Did you see...did you see who received this royal birth announcement...did you see who received the most important birth announcement ever given? The recipients were not those who occupied the positions of power in the first century; they were not the kings and governors mentioned earlier, or the Jewish religious leaders, who were considered to be the most pious, the most righteous.
News of the most important event ever to take place in creation was not sent to the people the world considered to be the most important. Not even close! The news of the birth of Jesus Christ, the Son of God was first given to...shepherds.
Now we may think about shepherds in an idealized way, as down-to-earth kind of people who love to care for animals in picturesque fields, enjoying the outdoors and living according to the rhythms of nature. We may think of shepherding as kind of quaint and enviable vocation.
But that’s not how Luke’s first readers would have seen shepherds. In Jewish culture, shepherds were pretty low on the social ladder, so low that the rabbinic teachings of the Talmud tell us that shepherds were not acceptable witnesses in courts of law, since their testimony was considered unreliable.
And since they lived nomadic lives, they were typically unable to fulfill all of the ritual requirements of the Temple. AND shepherds had a reputation, probably based in truth, of being thieves, who moved more than just their flocks...as they moved across the countryside.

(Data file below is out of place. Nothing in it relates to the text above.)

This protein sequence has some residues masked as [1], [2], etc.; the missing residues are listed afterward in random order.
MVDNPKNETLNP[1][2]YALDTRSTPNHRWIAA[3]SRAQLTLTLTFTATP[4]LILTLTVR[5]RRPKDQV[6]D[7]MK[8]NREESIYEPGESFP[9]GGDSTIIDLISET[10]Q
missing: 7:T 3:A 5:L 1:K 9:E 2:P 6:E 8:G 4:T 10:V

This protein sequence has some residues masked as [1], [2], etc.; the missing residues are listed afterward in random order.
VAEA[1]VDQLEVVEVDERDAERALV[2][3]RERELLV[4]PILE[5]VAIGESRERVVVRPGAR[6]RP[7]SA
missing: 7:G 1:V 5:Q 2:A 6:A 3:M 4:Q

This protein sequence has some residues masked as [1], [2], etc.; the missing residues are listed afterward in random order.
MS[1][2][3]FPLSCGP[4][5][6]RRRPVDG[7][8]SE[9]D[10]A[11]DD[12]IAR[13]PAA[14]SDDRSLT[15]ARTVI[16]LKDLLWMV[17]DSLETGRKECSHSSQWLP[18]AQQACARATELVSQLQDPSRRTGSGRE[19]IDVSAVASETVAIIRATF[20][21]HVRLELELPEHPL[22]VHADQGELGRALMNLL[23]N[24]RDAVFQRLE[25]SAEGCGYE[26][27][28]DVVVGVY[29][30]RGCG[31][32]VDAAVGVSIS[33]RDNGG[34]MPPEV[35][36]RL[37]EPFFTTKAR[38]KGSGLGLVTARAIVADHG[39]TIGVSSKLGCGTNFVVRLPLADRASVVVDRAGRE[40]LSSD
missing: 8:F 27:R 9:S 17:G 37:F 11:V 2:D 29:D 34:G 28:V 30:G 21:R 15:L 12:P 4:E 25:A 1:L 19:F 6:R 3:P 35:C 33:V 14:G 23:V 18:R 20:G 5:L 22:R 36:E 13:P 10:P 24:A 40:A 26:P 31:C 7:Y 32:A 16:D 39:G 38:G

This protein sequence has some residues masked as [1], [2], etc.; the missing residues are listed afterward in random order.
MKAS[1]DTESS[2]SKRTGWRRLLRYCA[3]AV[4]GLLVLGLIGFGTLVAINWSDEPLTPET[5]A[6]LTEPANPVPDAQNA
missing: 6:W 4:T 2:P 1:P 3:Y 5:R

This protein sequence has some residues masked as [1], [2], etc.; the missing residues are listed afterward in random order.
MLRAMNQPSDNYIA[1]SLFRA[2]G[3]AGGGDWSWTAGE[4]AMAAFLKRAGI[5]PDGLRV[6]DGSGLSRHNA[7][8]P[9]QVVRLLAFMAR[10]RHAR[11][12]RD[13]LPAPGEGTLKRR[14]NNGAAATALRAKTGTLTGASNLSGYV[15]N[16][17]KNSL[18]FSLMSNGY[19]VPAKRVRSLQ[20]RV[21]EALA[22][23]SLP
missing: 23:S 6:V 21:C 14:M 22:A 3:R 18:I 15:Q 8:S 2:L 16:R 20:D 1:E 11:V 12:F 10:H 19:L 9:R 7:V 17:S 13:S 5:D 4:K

Now, we don't know if the shepherds here in Luke were like this, but we need to understand that they were not highly thought of in their culture. They might have been some of the last people anyone would have imagined when it came to God's announcement.
And the importance of this message is stressed by the identity of the messenger. This is not a birth announcement sent by the post office. This is a revelation of God’s glory given by an angel of the Lord, and then confirmed by probably thousands of angels who filled with every corner of that dark night with light.
Notice Luke moves the story from the least to the Greatest. The shepherds are not the focus here. It is the angel’s announcement that is key. Luke does not want his reader to miss the identity of this child. This is good news of a great joy because it is announcement that God has sent us a Savior. This was the Messiah they had been waiting for, the ruler who would bring peace to their people.